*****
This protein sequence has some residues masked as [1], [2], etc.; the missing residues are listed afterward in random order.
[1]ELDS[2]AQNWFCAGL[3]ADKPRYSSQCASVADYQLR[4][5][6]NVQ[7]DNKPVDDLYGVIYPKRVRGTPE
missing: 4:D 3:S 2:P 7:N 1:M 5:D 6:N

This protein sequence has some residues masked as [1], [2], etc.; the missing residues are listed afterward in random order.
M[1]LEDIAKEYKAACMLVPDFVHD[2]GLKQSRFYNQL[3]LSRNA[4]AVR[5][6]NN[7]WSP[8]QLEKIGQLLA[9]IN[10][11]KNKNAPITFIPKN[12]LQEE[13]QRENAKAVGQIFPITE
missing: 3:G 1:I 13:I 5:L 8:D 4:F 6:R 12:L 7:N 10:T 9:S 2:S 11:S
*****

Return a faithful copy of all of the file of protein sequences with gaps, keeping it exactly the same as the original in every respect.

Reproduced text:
This protein sequence has some residues masked as [1], [2], etc.; the missing residues are listed afterward in random order.
[1]ELDS[2]AQNWFCAGL[3]ADKPRYSSQCASVADYQLR[4][5][6]NVQ[7]DNKPVDDLYGVIYPKRVRGTPE
missing: 4:D 3:S 2:P 7:N 1:M 5:D 6:N

This protein sequence has some residues masked as [1], [2], etc.; the missing residues are listed afterward in random order.
M[1]LEDIAKEYKAACMLVPDFVHD[2]GLKQSRFYNQL[3]LSRNA[4]AVR[5][6]NN[7]WSP[8]QLEKIGQLLA[9]IN[10][11]KNKNAPITFIPKN[12]LQEE[13]QRENAKAVGQIFPITE
missing: 3:G 1:I 13:I 5:L 8:D 4:F 6:R 12:L 7:N 10:T 9:S 2:S 11:S